limits voter behavior. Thus voters and candidates do not act in the ways
the theories predict, and we do not see the coordination on a small
number of parties that we see in developed democracies with similar
electoral systems. As plausible as this argument may sound, it does not
stand up to scrutiny in the Thai and Philippine cases. Using data from
Thai and Philippine elections, I demonstrate that coordination by voters
and candidates, and the resulting number of parties, is generally con-
sistent with theoretical expectations. In so doing, I present a novel
analysis of the way in which the block vote electoral system (used by
Thailand) operates to shape the coordination incentives of candidates
and voters.
A second line of argument, rather than dismissing the electoral system
as unimportant, takes the opposite position. Namely, the number of
political parties is primarily a function of the type of electoral system a
country employs.23 As discussed earlier, I argue that even though elec-
toral systems do shape behavior in signi¬cant ways they are only a part of
the story. The number of parties nationally is also a function of coor-
dination by candidates and parties across districts. The analysis of
election results from Thailand and the Philippines demonstrates that
aggregation (or aggregation failure) is a crucial determinant of the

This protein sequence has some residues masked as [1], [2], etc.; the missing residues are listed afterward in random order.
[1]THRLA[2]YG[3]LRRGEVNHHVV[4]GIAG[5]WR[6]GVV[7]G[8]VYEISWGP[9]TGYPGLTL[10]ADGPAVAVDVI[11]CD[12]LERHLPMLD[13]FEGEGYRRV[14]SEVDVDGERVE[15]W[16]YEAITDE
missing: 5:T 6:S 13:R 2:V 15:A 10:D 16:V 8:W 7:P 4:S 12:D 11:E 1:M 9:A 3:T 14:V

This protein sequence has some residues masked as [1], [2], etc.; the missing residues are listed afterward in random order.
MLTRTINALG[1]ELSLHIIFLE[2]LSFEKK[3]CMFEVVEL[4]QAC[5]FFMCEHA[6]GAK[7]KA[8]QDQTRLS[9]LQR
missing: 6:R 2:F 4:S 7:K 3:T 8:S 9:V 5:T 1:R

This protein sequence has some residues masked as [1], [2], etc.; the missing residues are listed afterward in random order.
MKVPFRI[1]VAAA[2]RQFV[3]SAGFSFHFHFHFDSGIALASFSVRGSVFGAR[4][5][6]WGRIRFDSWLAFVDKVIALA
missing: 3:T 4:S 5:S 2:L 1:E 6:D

number of parties and the degree of nationalization “ more important in
some cases than the electoral system. This ¬nding supports growing
evidence that very large party systems are large not because of district
level failures but because of aggregation failures.

More accurately, it is a function of the interaction between the electoral system and
underlying social cleavages (Powell 1982; Ordeshook and Shvetsova 1994; Amorim-
Neto and Cox 1997; Clark and Golder 2006).
Building Party Systems in Developing Democracies

Party Systems and Consequences of Institutional Reform

A focus on the Thai and Philippines party systems also allows me to
address the issue of the (unintended) consequences of institutional
reform. I focus on one set of institutional reforms in each country “ the
1987 Philippine constitution and the 1997 Thai constitution. I argue
that institutional reform has indeed produced changes in the party
system, but not always in the way reformers anticipated or intended.
After the fall of Ferdinand Marcos in 1986, a new democratic con-
stitution was adopted. It largely reestablished the rules and institutions
that had existed during the 26 years before the Marcos regime, but with
at least one important exception. The constitution placed a new single-
term limit on the president, a reaction to the Marcos dictatorship,
which proved to have profound, though unintended, consequences for
the party system. Speci¬cally, I show how the introduction of presi-
dential term limits undermined aggregation incentives and prevented
the return of the two-party system. I demonstrate that this account of
party system change in the Philippines logically and empirically out-
performs existing explanations of the demise of the two-party system.
In 1997 Thailand also adopted a new constitution. Among the goals
of the constitutional drafters was a major reform of the party system.
Speci¬cally, they hoped the reforms would lead to fewer, more